Data Protection Rules are changing in May this year.
Many businesses remain uncertain about what this means for them. Some of the legislation is not yet finalised and this certainly doesn’t help us. Nonetheless, most of the requirements are known and there are things that businesses could and should be doing now, in order to prepare.
Personal data is any information about individuals who can be personally identified from the data that you hold.
New GDPR rules, the “General Data Protection Regulations” state that from 2018 data controllers must:
Have internal procedures in place that explain how data is:
- Collected – keep a record of what explicit permission was given by the data owner i.e. when and how. You need to ensure that the data held is “adequate, relevant and limited to what is necessary in relation to the purposes for which it are processed”.
- Protected – how it is securely stored electronically or on paper
- Transmitted – think about the sensitivity of information sent via email
- Communicated – i.e. how you will respond to a request from an individual to provide a copy of all data held about them, including a request to delete that information (the “right to be forgotten”. Also, individuals have the new “right to data portability”. This means that it must be presented in a “structured commonly used and machine readable form”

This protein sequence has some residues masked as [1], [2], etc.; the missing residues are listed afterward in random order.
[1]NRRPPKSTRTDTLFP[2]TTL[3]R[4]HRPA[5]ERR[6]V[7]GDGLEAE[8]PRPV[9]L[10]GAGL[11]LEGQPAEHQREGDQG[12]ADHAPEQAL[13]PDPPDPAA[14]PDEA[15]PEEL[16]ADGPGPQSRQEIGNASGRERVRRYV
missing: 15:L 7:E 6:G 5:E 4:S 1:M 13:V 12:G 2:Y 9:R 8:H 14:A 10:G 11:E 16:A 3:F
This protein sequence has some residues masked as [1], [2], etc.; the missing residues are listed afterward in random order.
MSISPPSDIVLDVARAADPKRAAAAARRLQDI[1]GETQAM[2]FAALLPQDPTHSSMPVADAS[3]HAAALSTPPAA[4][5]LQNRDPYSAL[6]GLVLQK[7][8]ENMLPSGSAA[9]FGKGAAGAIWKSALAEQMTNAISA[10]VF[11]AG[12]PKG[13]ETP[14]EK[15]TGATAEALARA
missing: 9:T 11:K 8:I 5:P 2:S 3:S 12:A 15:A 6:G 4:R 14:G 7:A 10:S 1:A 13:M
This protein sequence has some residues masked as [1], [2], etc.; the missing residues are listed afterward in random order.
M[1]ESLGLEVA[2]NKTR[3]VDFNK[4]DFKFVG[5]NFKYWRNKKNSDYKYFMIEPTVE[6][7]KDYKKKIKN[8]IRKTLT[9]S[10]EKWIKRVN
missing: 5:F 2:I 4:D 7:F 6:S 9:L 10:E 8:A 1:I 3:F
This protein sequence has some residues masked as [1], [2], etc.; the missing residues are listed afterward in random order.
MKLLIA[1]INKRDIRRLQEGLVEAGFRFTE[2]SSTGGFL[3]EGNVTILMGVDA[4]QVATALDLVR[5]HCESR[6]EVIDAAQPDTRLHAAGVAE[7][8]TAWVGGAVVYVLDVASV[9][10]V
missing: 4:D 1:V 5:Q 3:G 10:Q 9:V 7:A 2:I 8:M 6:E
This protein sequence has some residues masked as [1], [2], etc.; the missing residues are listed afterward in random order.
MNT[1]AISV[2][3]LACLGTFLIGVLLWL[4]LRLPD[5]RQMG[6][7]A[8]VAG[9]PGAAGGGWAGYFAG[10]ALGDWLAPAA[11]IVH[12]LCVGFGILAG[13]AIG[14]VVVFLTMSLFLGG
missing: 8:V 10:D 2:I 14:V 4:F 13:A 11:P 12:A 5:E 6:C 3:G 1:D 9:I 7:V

- Shared – if you share information with another organisation, you must record what you pass on to them, how, and when.
- Managed – every organisation that holds personal data will need a privacy statement, and be aware that somebody must be designated as the Data Protection Officer.
What’s new is that individuals have greater rights to demand access to their data, and that the requirements for consent to hold and process it are tightening.
Businesses should be well used to operating in a changing commercial and administrative environment, and compliance with the new regulations will not be a great upheaval for data intensive companies who are compliant with existing DPA (Data Protection Act) legislation. For many organisations, GDPR can be seen as an opportunity to make contact with customers who haven’t been in touch for a while.
If you need more information there is plenty of it on the ICO (Information Commissioner’s Office) website:
As an accountancy practice, we need to ensure that our clients’ data is securely held and transmitted, and I’ll be communicating some of these changes with clients over the next few weeks. I’ll also be doing a review of how clients may be impacted themselves, and how we may be able to help. Please do get in touch if you have any concerns or questions.